Fitness trackers may be incorrectly counting calories burnt, finds research

None of the fitness trackers tested had an error rate of less than 20 per cent

FitBits and other wrist-worn fitness trackers are a popular way of counting steps walked, calories burned and measuring heart rate but new research has cast doubt on their accuracy.

Researchers at Stanford University in California analysed 60 participants who wore a variety of wrist-worn activity-measuring devices while they were sitting, walking, running and cycling. They were simultaneously continually assessed with other methods to measure heart rate and energy use.

The devices studied were the Apple Watch, Fitbit Surge, Basic Peak, Microsoft Band, PulseOn, Mio Alpha 2 and the Samsung Gear S2.

The study said that overall the wrist-worn devises “adequately” measure heart rate but “poorly estimates” the amount of energy used, which in many devises is measured in calories (kcals).

The researchers said an error rate of five per cent was what should be considered acceptable however the median error rate of the devices across tasks varied from 27.4 per cent to 92.6 per cent in some cases. Even in the activity which produced the lower error rate, which was walking, it was still found to be 31.8 per cent. They concluded that none of the wrist-worn monitoring devices reported the energy expenditure “within an acceptable error range”.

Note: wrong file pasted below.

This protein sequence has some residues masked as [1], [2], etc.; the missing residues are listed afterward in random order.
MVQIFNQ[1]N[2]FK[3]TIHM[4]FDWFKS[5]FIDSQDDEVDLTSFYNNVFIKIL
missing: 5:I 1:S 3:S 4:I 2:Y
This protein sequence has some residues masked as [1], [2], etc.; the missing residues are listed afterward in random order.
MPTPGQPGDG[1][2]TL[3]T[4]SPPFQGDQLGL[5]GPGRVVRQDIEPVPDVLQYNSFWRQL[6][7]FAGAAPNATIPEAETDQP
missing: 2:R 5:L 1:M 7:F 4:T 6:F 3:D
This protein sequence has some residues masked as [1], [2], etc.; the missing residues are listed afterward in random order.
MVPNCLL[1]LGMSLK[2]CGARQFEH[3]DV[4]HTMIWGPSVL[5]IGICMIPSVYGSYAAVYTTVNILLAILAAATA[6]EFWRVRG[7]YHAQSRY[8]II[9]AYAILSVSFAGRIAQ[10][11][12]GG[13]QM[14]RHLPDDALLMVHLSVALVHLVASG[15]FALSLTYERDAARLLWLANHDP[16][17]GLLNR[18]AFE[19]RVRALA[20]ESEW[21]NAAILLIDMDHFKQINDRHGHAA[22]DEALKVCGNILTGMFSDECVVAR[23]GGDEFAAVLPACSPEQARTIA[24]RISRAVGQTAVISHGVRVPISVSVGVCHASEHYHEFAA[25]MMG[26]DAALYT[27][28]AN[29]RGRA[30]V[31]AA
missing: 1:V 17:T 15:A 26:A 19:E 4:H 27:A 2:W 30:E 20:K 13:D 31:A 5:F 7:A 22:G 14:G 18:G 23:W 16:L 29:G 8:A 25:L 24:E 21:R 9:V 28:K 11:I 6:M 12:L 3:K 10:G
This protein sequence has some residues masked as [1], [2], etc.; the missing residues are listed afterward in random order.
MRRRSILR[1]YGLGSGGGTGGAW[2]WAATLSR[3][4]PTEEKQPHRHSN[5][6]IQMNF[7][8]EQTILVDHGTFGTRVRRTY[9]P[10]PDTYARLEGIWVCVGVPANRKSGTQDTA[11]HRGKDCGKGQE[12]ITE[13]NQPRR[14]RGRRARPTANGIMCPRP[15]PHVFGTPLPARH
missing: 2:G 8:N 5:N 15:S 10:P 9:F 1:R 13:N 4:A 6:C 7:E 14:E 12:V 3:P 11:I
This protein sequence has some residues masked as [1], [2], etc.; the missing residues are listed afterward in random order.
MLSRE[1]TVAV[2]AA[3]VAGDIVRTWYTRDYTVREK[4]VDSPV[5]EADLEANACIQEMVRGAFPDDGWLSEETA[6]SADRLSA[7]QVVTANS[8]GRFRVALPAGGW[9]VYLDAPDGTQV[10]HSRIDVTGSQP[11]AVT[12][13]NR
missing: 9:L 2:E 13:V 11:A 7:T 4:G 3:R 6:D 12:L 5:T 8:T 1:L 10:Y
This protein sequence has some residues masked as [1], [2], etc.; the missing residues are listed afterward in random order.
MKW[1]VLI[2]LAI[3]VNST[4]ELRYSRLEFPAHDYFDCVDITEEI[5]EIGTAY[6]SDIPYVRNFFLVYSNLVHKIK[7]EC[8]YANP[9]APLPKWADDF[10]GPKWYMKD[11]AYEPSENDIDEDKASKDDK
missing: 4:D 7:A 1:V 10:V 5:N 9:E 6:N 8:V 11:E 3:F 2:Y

However, the measuring of heart rates by most of the fitness trackers were found to be in line with the accepted margin. The activity which procured the lowest error was cycling with 1.8 per cent. The highest error was in the walking task yet this was only 5.5 per cent.

“Individuals and practitioners should be aware of the strengths and limitations of consumer devices that measure heart rate and energy expenditure,” the authors wrote. “We encourage transparency from device companies and consistent release of validation data to facilitate the integration of such data into clinical care”.

Co-author Dr Euan Ashley said the public should be especially careful when using the devices to count calories.

“People need to know that on energy expenditure they give rough estimates,” he told The BBC. “If you go to the gym and you think you’ve got 400 calories, then you might feel you’ve got 400 calories to play with.”

They warned that while the food and drug administration in the US considers wrist-worn devises low-risk and therefore not subject to regulation, they are increasingly being used to inform clinical decision making so “transparency regarding benefits and limitations [is] of paramount importance”.

In response to the study, Fit Bit issued a statement, saying: "Overall, the success of Fitbit products comes from enabling people to see their overall health and fitness trends over time — it’s these trends that matter most in achieving their goals.

"Fitbit trackers show an estimated total number of calories burned based on users’ BMR (basal metabolic rate) and activity energy expenditure (AEE). Fitbit uses a scientifically validated estimate of BMR based on height, weight, age, and gender information that users provide when setting up their Fitbit account. When using a Fitbit device with PurePulse continuous wrist-based heart rate tracking, the calculated heart rate is used to help estimate AEE to provide a more accurate result than a step-only estimate. This is particularly helpful for non-step based workouts like cycling, elliptical or group exercise classes, as well as more everyday activities."

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